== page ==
Originally posted in The Business Standard on 14 May 2022
Dollar crisis causes delay in opening of LC for import; North may face power disruption
Coal production at the Barapukuria Coal Mine Company Limited is likely up against a four-month halt because of a delay in equipment import from China for the next production phase.
A pause in coal extraction could affect power generation at the adjacent coal-fired power plant as the plant does not have enough reserves of fuel to ensure a smooth supply for four months. Besides, any interruption at the Barapukuria coal power plant will also disrupt electricity supply in the northern part of the country in the ongoing steamy weather.
The Barapukuria Coal Mine Company was recently producing coal from phase No 1,310 of the mine, with daily production being around 2,000 to 2,200 tonnes, even though production was supposed to be around 5,000 tonnes a day, said sources at the company.
Production at the phase was closed on 1 May, but phase No 1,306 – which is scheduled to go into production next and was supposed to be prepared for production by now – is not ready for production as yet. In fact, preparation work on it is yet to begin.
Usually, it takes two and a half months to prepare a phase for production.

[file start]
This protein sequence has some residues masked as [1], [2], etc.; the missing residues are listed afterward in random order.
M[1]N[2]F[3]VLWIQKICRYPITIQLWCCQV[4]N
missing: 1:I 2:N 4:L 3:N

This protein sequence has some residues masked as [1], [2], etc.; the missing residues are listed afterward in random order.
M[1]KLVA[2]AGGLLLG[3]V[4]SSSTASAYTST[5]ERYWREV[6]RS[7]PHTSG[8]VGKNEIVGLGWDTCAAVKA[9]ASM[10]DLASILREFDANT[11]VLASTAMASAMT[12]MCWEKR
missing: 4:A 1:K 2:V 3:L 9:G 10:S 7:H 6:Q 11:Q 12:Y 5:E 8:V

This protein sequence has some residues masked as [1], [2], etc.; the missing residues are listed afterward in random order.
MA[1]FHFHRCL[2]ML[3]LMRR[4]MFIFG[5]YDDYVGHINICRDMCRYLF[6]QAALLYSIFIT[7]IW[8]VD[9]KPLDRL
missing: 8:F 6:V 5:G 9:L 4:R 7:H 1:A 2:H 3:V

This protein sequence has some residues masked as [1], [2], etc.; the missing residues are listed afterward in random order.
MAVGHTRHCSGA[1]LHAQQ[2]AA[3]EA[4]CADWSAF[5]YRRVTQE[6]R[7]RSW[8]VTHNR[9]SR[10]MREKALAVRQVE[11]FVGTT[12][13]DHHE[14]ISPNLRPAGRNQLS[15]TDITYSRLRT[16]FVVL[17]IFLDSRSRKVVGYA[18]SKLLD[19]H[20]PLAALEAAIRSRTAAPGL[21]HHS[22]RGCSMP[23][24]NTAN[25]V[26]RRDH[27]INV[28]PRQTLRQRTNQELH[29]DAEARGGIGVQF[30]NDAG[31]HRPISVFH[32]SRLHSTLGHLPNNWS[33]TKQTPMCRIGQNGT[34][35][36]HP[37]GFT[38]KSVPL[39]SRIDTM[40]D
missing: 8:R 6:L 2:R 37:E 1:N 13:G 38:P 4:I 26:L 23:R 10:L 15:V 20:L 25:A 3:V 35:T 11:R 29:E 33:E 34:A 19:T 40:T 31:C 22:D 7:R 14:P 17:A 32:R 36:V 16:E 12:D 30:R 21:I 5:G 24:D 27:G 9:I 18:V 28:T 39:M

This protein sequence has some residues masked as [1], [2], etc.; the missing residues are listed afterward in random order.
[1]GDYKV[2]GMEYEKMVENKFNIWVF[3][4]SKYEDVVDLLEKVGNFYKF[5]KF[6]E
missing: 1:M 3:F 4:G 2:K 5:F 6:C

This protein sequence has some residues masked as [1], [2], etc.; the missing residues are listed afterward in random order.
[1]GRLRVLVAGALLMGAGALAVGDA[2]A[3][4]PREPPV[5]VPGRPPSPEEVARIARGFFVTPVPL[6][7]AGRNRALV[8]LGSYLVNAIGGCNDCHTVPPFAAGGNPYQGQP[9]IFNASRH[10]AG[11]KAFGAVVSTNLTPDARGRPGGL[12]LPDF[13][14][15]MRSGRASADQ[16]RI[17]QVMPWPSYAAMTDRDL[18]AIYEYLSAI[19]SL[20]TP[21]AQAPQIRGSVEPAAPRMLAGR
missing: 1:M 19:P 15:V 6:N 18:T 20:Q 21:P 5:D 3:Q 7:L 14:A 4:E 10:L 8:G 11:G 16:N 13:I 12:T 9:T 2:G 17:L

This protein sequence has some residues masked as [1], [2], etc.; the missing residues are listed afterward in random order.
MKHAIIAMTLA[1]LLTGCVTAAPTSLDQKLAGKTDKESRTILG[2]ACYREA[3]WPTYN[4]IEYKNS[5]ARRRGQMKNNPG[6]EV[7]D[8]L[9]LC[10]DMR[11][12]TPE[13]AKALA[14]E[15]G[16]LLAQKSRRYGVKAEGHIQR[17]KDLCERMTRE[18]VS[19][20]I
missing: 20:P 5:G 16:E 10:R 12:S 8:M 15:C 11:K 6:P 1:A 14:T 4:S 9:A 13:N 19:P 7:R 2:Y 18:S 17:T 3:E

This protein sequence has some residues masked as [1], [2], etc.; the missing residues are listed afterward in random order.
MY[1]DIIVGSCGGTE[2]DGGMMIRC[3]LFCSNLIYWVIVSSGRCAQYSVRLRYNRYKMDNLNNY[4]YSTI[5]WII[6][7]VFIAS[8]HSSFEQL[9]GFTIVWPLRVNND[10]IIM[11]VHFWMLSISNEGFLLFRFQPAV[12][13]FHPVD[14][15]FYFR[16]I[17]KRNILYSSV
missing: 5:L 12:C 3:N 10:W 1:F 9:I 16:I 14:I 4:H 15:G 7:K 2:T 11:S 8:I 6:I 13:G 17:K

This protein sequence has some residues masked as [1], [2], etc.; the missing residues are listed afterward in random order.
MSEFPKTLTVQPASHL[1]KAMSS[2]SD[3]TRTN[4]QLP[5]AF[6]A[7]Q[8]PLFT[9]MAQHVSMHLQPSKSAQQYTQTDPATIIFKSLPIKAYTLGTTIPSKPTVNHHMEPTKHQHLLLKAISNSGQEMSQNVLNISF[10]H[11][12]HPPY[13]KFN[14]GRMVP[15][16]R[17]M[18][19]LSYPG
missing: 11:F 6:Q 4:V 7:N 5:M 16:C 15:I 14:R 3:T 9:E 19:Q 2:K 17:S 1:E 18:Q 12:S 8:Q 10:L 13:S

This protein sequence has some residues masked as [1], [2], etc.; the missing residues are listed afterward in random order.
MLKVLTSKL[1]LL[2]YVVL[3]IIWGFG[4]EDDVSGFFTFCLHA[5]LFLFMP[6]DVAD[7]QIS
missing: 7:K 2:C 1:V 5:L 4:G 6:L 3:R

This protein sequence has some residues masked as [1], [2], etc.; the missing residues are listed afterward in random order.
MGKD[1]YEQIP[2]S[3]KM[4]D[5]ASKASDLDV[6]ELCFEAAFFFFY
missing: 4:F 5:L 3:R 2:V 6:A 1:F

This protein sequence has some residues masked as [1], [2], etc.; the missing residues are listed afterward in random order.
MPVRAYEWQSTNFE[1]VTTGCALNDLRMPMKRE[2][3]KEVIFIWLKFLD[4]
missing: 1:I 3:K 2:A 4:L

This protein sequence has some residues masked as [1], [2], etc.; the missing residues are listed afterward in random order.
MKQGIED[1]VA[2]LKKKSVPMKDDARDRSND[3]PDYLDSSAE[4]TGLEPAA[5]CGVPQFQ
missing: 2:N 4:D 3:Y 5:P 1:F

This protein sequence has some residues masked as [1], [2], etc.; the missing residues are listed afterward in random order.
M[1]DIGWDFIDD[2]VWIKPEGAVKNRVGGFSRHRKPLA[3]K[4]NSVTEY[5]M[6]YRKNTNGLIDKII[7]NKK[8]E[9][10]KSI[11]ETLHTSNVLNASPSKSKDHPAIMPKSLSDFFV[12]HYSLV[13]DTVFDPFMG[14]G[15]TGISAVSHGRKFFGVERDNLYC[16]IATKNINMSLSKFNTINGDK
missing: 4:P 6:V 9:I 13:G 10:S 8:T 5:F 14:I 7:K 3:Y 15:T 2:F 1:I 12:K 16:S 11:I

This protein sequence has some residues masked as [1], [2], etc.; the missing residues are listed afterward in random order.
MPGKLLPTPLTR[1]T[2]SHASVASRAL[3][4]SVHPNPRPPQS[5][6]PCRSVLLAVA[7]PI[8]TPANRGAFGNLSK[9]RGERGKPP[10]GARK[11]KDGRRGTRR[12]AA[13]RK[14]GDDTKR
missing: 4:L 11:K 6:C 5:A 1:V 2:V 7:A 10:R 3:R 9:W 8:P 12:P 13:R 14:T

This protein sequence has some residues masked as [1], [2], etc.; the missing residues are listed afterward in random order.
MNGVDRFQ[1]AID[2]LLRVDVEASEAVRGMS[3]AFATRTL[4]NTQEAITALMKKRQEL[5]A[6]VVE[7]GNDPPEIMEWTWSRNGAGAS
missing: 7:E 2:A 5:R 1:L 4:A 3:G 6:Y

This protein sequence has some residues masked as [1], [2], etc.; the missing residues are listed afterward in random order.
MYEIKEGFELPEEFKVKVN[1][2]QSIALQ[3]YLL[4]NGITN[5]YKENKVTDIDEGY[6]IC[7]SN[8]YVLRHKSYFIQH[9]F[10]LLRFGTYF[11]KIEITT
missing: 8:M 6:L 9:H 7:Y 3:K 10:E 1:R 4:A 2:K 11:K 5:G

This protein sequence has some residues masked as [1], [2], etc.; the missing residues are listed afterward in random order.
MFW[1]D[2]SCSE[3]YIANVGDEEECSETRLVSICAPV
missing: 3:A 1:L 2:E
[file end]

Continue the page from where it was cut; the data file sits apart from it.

Engineer Md Kamruzzaman Khan, managing director of Barapukuria Coal Mine Company, however, says complexities over equipment import have already been resolved and that the company is working to have the next phase get underway at the earliest possible time.
“The complexity was related to the opening of the LC [letter of credit]. Pubali Bank was supposed to open the LC in February, but it could not because of a crisis of dollars. Later, we approached Agrani Bank and it agreed.
“Now we are looking to start production in the next phase from the middle of August,” he tells The Business Standard.
Asked if the mine has the required reserves to last until the start of the next phase of production, Kamruzzaman says, “At present, there is a reserve of around 2.20 lakh tonnes of coal, which will be enough.”
But SM Wazed Ali Sarkar, chief engineer at the Barapukuria coal-based thermal power plant, contradicts and is worried.
“We do not have reserves for four months. The coal producing company should reduce the shifting time,” he tells TBS.
North may face power supply disruption
In 2018, electricity production at the Barapukuria coal power plant was suddenly suspended due to shortage of coal. The plant had remained shut for more than a month until coal supply resumed.
At the time, the North, particularly Rangpur, Dinajpur and Rajshahi, faced load shedding and low voltage.
So, if coal production at the Barapukuria mine remains suspended for four months, power generation at the thermal plant may go off, causing a massive disruption in electricity supply in the region in this hot summer.